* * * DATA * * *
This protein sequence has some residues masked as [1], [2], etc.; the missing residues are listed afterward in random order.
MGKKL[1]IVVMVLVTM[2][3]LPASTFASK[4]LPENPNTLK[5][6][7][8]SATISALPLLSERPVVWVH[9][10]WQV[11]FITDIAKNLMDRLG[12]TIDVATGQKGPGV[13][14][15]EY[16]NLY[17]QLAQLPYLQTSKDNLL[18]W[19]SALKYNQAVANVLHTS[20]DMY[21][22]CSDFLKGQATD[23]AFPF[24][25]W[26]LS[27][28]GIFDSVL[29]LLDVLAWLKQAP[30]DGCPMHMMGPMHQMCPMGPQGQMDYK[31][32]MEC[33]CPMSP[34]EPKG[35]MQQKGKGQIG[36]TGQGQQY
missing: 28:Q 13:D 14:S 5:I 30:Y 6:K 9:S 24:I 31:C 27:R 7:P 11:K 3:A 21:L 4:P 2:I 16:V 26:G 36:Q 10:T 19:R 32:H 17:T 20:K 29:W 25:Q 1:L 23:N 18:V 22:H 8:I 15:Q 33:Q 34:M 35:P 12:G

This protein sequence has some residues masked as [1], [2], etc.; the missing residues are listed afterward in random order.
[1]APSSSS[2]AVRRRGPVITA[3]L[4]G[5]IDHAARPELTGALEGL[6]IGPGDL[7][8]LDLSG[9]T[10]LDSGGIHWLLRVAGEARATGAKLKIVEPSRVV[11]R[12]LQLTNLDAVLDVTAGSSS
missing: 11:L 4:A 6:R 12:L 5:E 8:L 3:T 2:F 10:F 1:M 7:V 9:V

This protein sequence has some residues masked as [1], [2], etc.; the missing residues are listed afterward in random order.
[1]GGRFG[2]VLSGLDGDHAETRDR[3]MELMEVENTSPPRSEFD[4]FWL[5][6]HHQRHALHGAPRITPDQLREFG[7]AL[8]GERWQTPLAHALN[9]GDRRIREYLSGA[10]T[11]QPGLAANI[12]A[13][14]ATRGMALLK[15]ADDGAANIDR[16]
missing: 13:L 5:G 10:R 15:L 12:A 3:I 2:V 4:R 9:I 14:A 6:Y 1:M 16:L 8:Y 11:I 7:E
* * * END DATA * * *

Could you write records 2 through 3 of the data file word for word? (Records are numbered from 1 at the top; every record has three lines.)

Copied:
This protein sequence has some residues masked as [1], [2], etc.; the missing residues are listed afterward in random order.
[1]APSSSS[2]AVRRRGPVITA[3]L[4]G[5]IDHAARPELTGALEGL[6]IGPGDL[7][8]LDLSG[9]T[10]LDSGGIHWLLRVAGEARATGAKLKIVEPSRVV[11]R[12]LQLTNLDAVLDVTAGSSS
missing: 11:L 4:A 6:R 12:L 5:E 8:L 3:T 2:F 10:F 1:M 7:V 9:V

This protein sequence has some residues masked as [1], [2], etc.; the missing residues are listed afterward in random order.
[1]GGRFG[2]VLSGLDGDHAETRDR[3]MELMEVENTSPPRSEFD[4]FWL[5][6]HHQRHALHGAPRITPDQLREFG[7]AL[8]GERWQTPLAHALN[9]GDRRIREYLSGA[10]T[11]QPGLAANI[12]A[13][14]ATRGMALLK[15]ADDGAANIDR[16]
missing: 13:L 5:G 10:R 15:L 12:A 3:I 2:V 4:R 9:I 14:A 6:Y 1:M 16:L 8:Y 11:I 7:E